30 Hour Famine participants, from left, Isabelle Habersteck, Victoria Nicholson, Mikaela Terhune and Emma Goodell pose in front of cardboard boxes they used to build a shelter in Thayer Park.
continued Zach Driscoll, part of the Zambia group, has been a participant for four years. “It's a nice way to give back,” he said. It “opens up your eyes” to things that you wouldn't otherwise see.
Becky Coerper, rector of St. James Episcopal Church, said, “The kids' spirits are amazing, given how hungry and sleep-deprived they are. Anything that you can experience makes it real.” She praised the cooperation among the local church leaders of the 30 Hour Famine to make the event possible and enjoyable for the kids.
Colleen Smith, one of the collaborators, said that it was a great experience. “The kids have been really enthusiastic. Nobody's been complaining [yet] they're hungry, but they know they'll be getting a meal at six o'clock,” Smith said.
She pointed out how most people in the world suffering from hunger don't know when they will have relief. “We're trying to keep them busy so hunger's not the focus,” she said.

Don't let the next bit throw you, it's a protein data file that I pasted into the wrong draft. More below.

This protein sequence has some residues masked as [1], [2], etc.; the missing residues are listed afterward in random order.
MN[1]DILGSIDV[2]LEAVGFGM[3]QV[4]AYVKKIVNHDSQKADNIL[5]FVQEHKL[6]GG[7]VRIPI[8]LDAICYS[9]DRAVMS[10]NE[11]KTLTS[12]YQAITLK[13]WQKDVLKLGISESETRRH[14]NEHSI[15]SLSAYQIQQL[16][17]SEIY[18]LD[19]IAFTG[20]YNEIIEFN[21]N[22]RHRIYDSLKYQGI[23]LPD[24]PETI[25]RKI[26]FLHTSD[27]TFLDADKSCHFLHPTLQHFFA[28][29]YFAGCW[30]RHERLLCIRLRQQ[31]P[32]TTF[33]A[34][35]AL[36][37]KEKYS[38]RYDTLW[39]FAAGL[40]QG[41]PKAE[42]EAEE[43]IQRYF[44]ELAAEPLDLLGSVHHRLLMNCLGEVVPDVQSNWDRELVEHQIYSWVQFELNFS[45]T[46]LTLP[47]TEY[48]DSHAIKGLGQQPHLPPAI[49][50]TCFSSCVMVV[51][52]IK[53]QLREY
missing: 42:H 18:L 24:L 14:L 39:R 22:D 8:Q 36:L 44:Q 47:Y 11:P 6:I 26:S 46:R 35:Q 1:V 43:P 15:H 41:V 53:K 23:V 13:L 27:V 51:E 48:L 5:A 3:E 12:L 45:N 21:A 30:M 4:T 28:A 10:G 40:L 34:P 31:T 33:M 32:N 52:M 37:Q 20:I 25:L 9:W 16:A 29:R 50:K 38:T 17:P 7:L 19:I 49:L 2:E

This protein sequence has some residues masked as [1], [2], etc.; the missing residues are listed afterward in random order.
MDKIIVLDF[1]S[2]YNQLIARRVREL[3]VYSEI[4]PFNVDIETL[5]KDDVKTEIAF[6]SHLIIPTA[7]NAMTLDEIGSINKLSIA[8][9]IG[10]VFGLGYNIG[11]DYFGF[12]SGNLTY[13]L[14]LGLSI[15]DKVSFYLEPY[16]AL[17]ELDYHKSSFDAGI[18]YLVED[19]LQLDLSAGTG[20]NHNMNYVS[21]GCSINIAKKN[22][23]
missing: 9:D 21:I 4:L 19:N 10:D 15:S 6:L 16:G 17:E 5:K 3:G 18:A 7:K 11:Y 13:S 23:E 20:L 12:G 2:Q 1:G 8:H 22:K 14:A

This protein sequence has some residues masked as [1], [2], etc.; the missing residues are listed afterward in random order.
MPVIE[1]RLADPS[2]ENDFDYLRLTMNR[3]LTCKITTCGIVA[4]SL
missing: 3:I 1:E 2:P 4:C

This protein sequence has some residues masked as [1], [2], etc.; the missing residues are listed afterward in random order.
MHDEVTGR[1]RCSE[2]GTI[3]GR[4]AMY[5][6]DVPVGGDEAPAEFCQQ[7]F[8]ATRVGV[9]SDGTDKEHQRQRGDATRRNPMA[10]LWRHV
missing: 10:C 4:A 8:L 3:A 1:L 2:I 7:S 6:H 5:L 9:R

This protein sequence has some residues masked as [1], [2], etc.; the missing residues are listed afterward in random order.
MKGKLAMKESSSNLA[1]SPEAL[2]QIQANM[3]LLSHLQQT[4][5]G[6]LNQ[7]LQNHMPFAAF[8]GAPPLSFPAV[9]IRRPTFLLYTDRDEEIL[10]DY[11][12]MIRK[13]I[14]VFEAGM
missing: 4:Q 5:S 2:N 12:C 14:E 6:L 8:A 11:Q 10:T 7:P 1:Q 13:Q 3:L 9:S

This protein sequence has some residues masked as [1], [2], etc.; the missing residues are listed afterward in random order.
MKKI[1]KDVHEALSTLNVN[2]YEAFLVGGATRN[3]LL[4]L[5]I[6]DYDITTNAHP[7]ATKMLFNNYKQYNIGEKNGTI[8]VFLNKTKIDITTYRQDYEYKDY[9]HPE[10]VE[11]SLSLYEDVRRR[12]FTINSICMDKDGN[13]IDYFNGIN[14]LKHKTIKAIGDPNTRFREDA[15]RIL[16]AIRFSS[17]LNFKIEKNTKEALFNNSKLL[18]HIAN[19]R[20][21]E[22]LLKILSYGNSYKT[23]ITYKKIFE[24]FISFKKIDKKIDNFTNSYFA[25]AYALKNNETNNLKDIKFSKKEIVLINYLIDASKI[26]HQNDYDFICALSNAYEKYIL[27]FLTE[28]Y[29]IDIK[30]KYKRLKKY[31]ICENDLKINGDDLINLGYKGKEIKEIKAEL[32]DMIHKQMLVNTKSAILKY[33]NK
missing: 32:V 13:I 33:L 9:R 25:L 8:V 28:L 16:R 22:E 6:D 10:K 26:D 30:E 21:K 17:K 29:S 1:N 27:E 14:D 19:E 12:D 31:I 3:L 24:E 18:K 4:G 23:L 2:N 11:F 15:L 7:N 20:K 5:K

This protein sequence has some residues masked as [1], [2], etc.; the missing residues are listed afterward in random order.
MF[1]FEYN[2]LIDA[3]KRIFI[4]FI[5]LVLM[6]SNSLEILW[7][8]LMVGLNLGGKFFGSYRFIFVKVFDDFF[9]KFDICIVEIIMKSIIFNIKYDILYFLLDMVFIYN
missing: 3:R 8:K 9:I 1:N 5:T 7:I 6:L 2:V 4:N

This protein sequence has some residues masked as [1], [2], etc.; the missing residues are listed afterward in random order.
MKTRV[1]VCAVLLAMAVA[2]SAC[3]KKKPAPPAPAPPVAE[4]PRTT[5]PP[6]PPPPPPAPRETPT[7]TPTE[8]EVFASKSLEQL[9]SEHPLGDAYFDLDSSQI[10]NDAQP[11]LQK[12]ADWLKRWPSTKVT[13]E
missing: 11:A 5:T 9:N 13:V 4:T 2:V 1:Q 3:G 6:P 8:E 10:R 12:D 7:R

Kim Driscoll, another leader in the Famine, also commented on the great attitudes of the participants. “I thought a shanty town in the rain could be really hard,” she said. “[But] things have just worked out. If they weren't into it, it could be very awkward and very frustrating.”
In the afternoon, the teens split up into more groups to participate in service projects, and later more fundraising activities including a bottle drive.
By 5 p.m. Friday, the event came to a close with a worship service at St. James, followed by a meal to break the 30-hour fast.
By the end of the event, $2,000 had been raised by the participants, and St. James will continue to accept donations until Friday, May 4.
Erika Rudl is an Eagle newspapers contributor. She can be reached through the editor at firstname.lastname@example.org.